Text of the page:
This blog is about growing tropical-looking plants in the Phoenix, Arizona area



September 15, 2013

Choosing an agave that won't take over your yard

Agaves are beautiful, and do well in arid places such as Phoenix and Southern California. But many of them grow way too well. I've seen places where agaves have taken over and gotten out of control. Many of them get huge, with razor sharp ends, and multiply like rabbits. Huge, razor-sharp-ended rabbits!

So before you pick up that innocent-looking agave at Home Depot, beware. Once it turns into a group of deadly monsters on your property, not only will it look terrible, it will cost a lot to remove. And because of my lack of knowledge of these plants, and the fact that I have seen them absolutely take over an area and essentially destroy it, I have resisted planted agaves, until recently.

The one in the photo has been here for many years. It's an Agave Colorata. It is very slow-growing, and produced no "pups" along its edges. It has pupped, but only by sending out a runner. And it has produced two pups in many, many years. Two. That I can handle!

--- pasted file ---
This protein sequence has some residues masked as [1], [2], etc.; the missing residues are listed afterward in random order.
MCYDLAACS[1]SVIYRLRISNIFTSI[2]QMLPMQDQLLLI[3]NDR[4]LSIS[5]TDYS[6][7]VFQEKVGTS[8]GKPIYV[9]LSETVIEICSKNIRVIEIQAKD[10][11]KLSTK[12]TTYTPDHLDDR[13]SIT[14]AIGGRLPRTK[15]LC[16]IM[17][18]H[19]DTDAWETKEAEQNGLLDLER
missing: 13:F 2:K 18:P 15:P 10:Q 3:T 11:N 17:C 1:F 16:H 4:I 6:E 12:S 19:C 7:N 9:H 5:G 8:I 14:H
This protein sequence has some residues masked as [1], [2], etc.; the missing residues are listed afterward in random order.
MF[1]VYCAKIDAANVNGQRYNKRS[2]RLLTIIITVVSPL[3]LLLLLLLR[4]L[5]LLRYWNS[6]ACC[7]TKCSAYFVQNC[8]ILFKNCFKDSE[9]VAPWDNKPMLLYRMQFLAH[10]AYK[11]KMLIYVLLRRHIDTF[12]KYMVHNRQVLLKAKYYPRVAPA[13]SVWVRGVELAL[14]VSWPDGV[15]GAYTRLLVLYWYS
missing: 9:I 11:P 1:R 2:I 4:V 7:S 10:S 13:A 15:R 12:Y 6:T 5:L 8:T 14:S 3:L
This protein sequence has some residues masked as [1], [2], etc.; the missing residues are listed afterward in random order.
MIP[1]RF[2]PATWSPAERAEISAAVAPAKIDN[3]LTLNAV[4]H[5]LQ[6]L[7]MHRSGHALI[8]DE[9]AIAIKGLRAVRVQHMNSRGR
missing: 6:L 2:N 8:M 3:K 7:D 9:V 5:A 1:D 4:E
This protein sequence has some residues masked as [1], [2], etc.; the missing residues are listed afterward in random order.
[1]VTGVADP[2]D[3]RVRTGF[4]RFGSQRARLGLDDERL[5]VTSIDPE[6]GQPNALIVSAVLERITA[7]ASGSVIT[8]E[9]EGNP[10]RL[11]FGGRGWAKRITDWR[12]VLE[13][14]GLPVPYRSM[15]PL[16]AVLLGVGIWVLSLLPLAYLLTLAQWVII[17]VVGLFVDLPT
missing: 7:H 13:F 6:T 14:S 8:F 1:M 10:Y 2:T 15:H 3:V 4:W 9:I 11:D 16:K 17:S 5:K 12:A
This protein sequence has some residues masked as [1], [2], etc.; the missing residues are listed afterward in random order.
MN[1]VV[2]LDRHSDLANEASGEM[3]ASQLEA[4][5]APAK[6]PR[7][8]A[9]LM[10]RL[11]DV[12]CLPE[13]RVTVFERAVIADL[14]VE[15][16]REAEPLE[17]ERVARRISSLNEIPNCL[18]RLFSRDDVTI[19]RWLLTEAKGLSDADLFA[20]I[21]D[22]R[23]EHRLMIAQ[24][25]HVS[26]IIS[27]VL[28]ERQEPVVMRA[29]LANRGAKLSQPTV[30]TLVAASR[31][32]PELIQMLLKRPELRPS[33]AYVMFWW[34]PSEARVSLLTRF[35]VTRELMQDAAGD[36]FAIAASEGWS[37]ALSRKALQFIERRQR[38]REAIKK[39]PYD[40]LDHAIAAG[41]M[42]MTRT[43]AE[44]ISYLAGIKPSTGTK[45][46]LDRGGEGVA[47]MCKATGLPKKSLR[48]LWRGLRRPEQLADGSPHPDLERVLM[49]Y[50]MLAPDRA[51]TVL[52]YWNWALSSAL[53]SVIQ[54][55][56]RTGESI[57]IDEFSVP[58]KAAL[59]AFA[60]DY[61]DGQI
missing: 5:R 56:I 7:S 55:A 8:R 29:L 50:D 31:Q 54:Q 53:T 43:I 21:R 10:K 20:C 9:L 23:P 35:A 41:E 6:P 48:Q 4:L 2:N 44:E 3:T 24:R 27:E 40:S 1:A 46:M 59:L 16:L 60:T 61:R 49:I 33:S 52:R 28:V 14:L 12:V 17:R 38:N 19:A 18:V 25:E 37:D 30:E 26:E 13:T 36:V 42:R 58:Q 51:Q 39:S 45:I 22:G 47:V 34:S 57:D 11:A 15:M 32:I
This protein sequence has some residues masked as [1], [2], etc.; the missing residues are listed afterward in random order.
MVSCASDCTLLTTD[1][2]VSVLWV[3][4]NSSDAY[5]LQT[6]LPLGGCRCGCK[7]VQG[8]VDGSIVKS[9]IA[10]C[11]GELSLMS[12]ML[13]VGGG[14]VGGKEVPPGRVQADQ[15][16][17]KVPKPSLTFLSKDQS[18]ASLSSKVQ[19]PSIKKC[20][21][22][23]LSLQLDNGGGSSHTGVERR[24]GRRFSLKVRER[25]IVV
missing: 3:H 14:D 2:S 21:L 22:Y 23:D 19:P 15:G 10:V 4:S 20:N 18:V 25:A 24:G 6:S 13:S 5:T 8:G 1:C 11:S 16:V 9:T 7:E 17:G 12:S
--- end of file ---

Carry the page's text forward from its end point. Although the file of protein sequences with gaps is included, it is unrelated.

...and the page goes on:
This plant was a gift. And I have since looked at them in nurseries and realized that it was quite a gift. They are expensive! I have purchased a couple more Agave Coloratas, but only little ones. If you have the budget, buy the biggest one you can. They are the closest thing to a piece of sculpture in the garden. They hardly seem to grow at all, and they always look terrific, summer and winter.

Plant yours in full sun and be sure to give additional water. Keep it well away from where people walk, as it does have deadly sharp spikes at the end of the leaves. And, by the way, that gorgeous silver-blue color isn't an illusion in the photo, they really look like that, in fact even better.
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